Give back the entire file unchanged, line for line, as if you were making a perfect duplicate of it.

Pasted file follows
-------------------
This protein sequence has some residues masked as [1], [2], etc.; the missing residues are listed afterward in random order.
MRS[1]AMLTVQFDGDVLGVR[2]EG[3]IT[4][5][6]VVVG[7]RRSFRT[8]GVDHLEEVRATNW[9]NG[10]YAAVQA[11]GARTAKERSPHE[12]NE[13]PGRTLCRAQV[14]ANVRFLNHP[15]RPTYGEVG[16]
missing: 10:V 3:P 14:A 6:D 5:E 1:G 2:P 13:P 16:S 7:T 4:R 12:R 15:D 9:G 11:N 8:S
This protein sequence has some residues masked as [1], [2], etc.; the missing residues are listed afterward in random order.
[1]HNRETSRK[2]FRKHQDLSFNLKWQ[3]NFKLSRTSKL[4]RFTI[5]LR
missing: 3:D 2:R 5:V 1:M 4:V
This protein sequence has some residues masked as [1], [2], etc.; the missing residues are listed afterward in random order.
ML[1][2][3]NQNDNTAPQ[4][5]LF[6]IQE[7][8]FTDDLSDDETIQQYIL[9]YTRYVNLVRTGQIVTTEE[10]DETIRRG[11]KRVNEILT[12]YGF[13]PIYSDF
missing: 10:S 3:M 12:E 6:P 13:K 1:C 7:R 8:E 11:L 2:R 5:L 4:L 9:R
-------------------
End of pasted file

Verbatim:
This protein sequence has some residues masked as [1], [2], etc.; the missing residues are listed afterward in random order.
MRS[1]AMLTVQFDGDVLGVR[2]EG[3]IT[4][5][6]VVVG[7]RRSFRT[8]GVDHLEEVRATNW[9]NG[10]YAAVQA[11]GARTAKERSPHE[12]NE[13]PGRTLCRAQV[14]ANVRFLNHP[15]RPTYGEVG[16]
missing: 10:V 3:P 14:A 6:D 5:E 1:G 2:P 13:P 16:S 7:T 4:R 12:R 15:D 9:G 11:N 8:S
This protein sequence has some residues masked as [1], [2], etc.; the missing residues are listed afterward in random order.
[1]HNRETSRK[2]FRKHQDLSFNLKWQ[3]NFKLSRTSKL[4]RFTI[5]LR
missing: 3:D 2:R 5:V 1:M 4:V
This protein sequence has some residues masked as [1], [2], etc.; the missing residues are listed afterward in random order.
ML[1][2][3]NQNDNTAPQ[4][5]LF[6]IQE[7][8]FTDDLSDDETIQQYIL[9]YTRYVNLVRTGQIVTTEE[10]DETIRRG[11]KRVNEILT[12]YGF[13]PIYSDF
missing: 10:S 3:M 12:E 6:P 13:K 1:C 7:R 8:E 11:L 2:R 5:L 4:L 9:R